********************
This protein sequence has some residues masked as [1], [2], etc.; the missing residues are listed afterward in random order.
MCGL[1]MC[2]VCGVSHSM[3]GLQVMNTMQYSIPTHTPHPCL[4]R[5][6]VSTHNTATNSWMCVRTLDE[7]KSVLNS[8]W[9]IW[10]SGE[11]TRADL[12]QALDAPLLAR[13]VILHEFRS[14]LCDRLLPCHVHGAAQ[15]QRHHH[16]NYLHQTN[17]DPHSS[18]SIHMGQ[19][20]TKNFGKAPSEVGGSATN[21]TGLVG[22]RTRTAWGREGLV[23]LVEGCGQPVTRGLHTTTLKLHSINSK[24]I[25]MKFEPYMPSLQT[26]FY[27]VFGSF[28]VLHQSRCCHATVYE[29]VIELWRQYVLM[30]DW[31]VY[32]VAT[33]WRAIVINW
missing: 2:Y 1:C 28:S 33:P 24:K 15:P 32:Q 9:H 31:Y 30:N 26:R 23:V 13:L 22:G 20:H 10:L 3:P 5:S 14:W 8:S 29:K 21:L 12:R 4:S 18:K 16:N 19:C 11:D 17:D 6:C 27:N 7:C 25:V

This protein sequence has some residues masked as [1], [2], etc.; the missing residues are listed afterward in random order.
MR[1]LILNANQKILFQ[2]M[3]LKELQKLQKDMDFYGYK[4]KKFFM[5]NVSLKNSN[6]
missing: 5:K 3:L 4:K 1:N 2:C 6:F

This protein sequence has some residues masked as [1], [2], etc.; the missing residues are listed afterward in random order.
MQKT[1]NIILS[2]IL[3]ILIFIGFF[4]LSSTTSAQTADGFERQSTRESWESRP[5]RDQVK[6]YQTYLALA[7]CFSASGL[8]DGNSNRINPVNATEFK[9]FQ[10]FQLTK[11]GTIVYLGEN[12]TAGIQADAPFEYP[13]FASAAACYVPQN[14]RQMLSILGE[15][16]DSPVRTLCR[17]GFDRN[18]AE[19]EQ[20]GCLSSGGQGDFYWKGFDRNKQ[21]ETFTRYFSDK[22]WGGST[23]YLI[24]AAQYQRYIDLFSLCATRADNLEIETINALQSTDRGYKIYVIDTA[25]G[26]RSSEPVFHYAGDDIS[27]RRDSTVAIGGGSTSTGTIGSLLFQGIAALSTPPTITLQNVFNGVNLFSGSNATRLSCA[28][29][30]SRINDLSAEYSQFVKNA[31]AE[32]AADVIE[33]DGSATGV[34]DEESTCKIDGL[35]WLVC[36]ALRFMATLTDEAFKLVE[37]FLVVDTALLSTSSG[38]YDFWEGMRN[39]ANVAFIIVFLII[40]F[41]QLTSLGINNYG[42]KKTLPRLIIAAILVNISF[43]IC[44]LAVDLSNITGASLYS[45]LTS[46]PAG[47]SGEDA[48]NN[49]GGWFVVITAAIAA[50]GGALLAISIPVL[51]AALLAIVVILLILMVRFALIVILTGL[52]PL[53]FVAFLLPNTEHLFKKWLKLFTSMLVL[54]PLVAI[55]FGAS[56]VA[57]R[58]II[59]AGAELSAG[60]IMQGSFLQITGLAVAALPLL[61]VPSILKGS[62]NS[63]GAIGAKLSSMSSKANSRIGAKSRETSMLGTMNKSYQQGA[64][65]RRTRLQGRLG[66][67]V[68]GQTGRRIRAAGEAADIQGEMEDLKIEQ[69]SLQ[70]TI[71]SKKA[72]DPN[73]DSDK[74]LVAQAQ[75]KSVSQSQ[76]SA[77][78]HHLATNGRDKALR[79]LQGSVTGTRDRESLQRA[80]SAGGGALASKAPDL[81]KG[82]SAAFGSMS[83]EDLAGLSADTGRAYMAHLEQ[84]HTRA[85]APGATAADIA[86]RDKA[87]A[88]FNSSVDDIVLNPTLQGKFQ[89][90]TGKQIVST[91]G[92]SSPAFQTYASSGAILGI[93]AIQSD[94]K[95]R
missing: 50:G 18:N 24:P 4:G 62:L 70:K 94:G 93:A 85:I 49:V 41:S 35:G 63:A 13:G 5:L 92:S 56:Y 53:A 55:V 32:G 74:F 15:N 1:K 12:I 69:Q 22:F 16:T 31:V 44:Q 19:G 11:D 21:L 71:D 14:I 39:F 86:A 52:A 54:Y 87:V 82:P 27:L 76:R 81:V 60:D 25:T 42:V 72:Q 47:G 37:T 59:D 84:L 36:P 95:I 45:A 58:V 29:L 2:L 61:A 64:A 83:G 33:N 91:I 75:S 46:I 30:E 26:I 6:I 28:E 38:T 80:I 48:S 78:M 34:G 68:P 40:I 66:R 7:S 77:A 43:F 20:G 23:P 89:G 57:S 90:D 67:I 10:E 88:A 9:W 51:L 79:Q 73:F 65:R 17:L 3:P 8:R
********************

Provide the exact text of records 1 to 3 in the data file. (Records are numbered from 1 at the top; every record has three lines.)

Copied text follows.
This protein sequence has some residues masked as [1], [2], etc.; the missing residues are listed afterward in random order.
MCGL[1]MC[2]VCGVSHSM[3]GLQVMNTMQYSIPTHTPHPCL[4]R[5][6]VSTHNTATNSWMCVRTLDE[7]KSVLNS[8]W[9]IW[10]SGE[11]TRADL[12]QALDAPLLAR[13]VILHEFRS[14]LCDRLLPCHVHGAAQ[15]QRHHH[16]NYLHQTN[17]DPHSS[18]SIHMGQ[19][20]TKNFGKAPSEVGGSATN[21]TGLVG[22]RTRTAWGREGLV[23]LVEGCGQPVTRGLHTTTLKLHSINSK[24]I[25]MKFEPYMPSLQT[26]FY[27]VFGSF[28]VLHQSRCCHATVYE[29]VIELWRQYVLM[30]DW[31]VY[32]VAT[33]WRAIVINW
missing: 2:Y 1:C 28:S 33:P 24:K 15:P 32:Q 9:H 31:Y 30:N 26:R 23:V 13:L 22:G 20:H 10:L 3:P 5:S 14:W 8:S 29:K 21:L 12:R 4:S 18:K 16:N 19:C 11:D 17:D 6:C 27:N 7:C 25:V

This protein sequence has some residues masked as [1], [2], etc.; the missing residues are listed afterward in random order.
MR[1]LILNANQKILFQ[2]M[3]LKELQKLQKDMDFYGYK[4]KKFFM[5]NVSLKNSN[6]
missing: 5:K 3:L 4:K 1:N 2:C 6:F

This protein sequence has some residues masked as [1], [2], etc.; the missing residues are listed afterward in random order.
MQKT[1]NIILS[2]IL[3]ILIFIGFF[4]LSSTTSAQTADGFERQSTRESWESRP[5]RDQVK[6]YQTYLALA[7]CFSASGL[8]DGNSNRINPVNATEFK[9]FQ[10]FQLTK[11]GTIVYLGEN[12]TAGIQADAPFEYP[13]FASAAACYVPQN[14]RQMLSILGE[15][16]DSPVRTLCR[17]GFDRN[18]AE[19]EQ[20]GCLSSGGQGDFYWKGFDRNKQ[21]ETFTRYFSDK[22]WGGST[23]YLI[24]AAQYQRYIDLFSLCATRADNLEIETINALQSTDRGYKIYVIDTA[25]G[26]RSSEPVFHYAGDDIS[27]RRDSTVAIGGGSTSTGTIGSLLFQGIAALSTPPTITLQNVFNGVNLFSGSNATRLSCA[28][29][30]SRINDLSAEYSQFVKNA[31]AE[32]AADVIE[33]DGSATGV[34]DEESTCKIDGL[35]WLVC[36]ALRFMATLTDEAFKLVE[37]FLVVDTALLSTSSG[38]YDFWEGMRN[39]ANVAFIIVFLII[40]F[41]QLTSLGINNYG[42]KKTLPRLIIAAILVNISF[43]IC[44]LAVDLSNITGASLYS[45]LTS[46]PAG[47]SGEDA[48]NN[49]GGWFVVITAAIAA[50]GGALLAISIPVL[51]AALLAIVVILLILMVRFALIVILTGL[52]PL[53]FVAFLLPNTEHLFKKWLKLFTSMLVL[54]PLVAI[55]FGAS[56]VA[57]R[58]II[59]AGAELSAG[60]IMQGSFLQITGLAVAALPLL[61]VPSILKGS[62]NS[63]GAIGAKLSSMSSKANSRIGAKSRETSMLGTMNKSYQQGA[64][65]RRTRLQGRLG[66][67]V[68]GQTGRRIRAAGEAADIQGEMEDLKIEQ[69]SLQ[70]TI[71]SKKA[72]DPN[73]DSDK[74]LVAQAQ[75]KSVSQSQ[76]SA[77][78]HHLATNGRDKALR[79]LQGSVTGTRDRESLQRA[80]SAGGGALASKAPDL[81]KG[82]SAAFGSMS[83]EDLAGLSADTGRAYMAHLEQ[84]HTRA[85]APGATAADIA[86]RDKA[87]A[88]FNSSVDDIVLNPTLQGKFQ[89][90]TGKQIVST[91]G[92]SSPAFQTYASSGAILGI[93]AIQSD[94]K[95]R
missing: 50:G 18:N 24:P 4:G 62:L 70:K 94:G 93:A 85:I 49:V 41:S 35:G 63:A 13:G 5:L 92:S 56:Y 53:A 55:V 32:G 74:F 15:N 1:K 12:I 69:Q 22:F 16:T 31:V 44:Q 19:G 11:D 21:L 71:D 14:I 39:F 86:A 52:A 54:Y 87:V 82:P 27:L 76:R 81:V 60:D 25:T 42:V 72:Q 47:G 37:T 59:D 84:L 36:P 95:I 45:A 58:V 29:L 2:L 61:A 64:A 83:G 33:N 91:I 75:S 46:I 30:E 26:I 6:I 28:E 38:T 80:I 48:S 78:M 34:G 68:P 40:I 66:R 7:S 77:A 43:F 20:G 23:P 89:G 57:S 90:D 67:I 10:E 88:A 9:W 51:L 79:Q 73:F 65:R 17:L 3:P 8:R